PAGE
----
The United States is obliged to recognize valid claims for asylum under the 1951 Convention Relating to the Status of Refugees and its 1967 Protocol. As defined by these agreements, a refugee is a person who is outside his or her country of nationality (or place of habitual residence if stateless) who, owing to a fear of persecution on account of a protected ground, is unable or unwilling to avail himself of the protection of the state. Protected grounds include race, nationality, religion, political opinion and membership of a particular social group.
The following is an overview of what you need to know if you are considering seeking asylum in the United States:
1. What is Asylum?
- Asylum is a protection granted to foreign persons already in the United States or those arriving who meet the international definition of refugee.
- Refugees are persons who have been persecuted or have a well-founded fear of being persecuted on account of their race, religion, nationality, political opinion, or membership in a particular social group.
2. When can you apply?
- For those who meet the definition of “refugee,” an Application for Asylum and for Withholding From Removal, Form I-589 can be submitted within ONE YEAR of arriving to the United States*.
*Most applications are denied because applicants miss the one year deadline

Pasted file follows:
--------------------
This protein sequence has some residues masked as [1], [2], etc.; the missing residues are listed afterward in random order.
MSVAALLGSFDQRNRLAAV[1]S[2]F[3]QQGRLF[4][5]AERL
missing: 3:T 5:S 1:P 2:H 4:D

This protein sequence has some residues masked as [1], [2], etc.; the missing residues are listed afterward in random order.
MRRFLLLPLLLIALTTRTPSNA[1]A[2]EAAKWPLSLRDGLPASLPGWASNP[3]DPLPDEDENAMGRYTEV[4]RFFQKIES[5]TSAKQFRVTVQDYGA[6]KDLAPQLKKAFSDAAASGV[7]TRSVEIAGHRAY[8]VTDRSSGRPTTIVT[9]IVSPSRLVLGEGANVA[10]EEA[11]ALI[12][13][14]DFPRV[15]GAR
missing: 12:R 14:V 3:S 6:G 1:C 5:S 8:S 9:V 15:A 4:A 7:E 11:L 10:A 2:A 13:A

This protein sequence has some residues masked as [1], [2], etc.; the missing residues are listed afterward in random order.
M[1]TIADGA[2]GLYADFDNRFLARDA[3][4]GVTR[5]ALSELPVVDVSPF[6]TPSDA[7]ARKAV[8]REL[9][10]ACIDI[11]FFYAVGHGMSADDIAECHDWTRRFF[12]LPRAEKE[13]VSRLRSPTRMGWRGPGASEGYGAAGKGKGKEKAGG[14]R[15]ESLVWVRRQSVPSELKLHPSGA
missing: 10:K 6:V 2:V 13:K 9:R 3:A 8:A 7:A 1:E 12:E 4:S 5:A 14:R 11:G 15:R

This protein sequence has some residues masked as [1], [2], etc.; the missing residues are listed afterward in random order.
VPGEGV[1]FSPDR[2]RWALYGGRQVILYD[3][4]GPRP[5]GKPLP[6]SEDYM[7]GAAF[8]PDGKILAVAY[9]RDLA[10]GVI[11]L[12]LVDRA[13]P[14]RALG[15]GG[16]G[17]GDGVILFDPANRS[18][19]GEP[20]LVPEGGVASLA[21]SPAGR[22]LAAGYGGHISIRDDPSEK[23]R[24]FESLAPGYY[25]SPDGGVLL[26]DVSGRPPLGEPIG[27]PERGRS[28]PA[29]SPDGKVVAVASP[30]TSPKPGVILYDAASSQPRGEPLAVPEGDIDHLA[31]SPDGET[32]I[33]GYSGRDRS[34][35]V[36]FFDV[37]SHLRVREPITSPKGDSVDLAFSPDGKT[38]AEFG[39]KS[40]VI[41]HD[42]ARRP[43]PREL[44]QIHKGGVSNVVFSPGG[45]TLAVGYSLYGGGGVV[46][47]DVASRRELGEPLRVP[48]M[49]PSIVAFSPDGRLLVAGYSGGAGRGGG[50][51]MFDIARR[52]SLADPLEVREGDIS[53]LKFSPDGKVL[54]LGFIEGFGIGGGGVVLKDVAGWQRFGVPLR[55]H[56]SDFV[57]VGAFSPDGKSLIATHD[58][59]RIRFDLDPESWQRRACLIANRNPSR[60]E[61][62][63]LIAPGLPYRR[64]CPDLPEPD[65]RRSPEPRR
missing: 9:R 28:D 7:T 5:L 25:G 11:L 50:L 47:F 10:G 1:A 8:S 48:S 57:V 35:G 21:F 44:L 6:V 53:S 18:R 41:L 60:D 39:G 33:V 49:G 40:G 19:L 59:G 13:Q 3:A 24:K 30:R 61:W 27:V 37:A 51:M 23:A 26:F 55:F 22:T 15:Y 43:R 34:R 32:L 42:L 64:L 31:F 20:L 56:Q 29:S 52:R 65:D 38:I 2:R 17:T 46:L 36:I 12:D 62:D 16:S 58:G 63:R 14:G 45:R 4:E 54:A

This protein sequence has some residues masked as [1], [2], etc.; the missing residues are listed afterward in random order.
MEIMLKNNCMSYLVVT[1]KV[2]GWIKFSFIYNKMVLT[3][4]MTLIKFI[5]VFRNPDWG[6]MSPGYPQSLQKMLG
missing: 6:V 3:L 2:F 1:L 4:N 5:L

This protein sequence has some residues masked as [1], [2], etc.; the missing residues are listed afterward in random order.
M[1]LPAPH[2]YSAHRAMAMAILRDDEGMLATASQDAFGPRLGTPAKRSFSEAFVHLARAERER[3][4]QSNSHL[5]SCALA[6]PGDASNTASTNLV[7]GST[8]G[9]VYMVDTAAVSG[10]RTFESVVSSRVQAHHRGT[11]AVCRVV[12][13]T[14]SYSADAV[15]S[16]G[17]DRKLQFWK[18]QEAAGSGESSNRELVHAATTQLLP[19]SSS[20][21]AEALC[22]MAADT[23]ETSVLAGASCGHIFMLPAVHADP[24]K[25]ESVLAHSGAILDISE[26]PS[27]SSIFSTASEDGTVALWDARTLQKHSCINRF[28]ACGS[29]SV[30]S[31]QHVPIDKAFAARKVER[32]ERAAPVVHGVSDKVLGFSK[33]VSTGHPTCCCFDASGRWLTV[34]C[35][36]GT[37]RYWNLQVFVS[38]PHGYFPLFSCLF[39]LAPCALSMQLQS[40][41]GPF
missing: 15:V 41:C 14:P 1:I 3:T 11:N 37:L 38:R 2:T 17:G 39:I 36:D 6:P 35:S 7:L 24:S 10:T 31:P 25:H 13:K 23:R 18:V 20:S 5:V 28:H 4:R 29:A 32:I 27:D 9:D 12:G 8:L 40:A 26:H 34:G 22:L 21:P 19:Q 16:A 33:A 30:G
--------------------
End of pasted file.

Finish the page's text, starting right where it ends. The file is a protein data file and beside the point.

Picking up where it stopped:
3. What must you prove?
- Applicants must prove/demonstrate that they have suffered harm or persecution, or have a well founded fear of suffering future harm or persecution on account of their race, religion, nationality, membership in a particular social group, or political opinion.
4. What is the process?
- Persons who are entering the United States have to express fear of returning to their home country or must ask that they are seeking asylum and be offered a “credible fear interview.”
- For those placed in removal proceedings upon arriving and encountering the government, the credible fear interview happens while the person is detained. This is considered a defensive application for asylum to defend against deportation
- In some instances applicants may apply directly to USCIS through form I-589. However, if that application is denied, the applicant will be placed in removal proceedings.
- Once the asylum application is filed, an Asylum Officer makes the decision whether to grant asylum or not. If granted, the applicant is considered an asylee and the case is over. If not granted, the applicant is issued a Notice to Appear and is placed in removal and must go before an immigration judge and the judge makes the decision.
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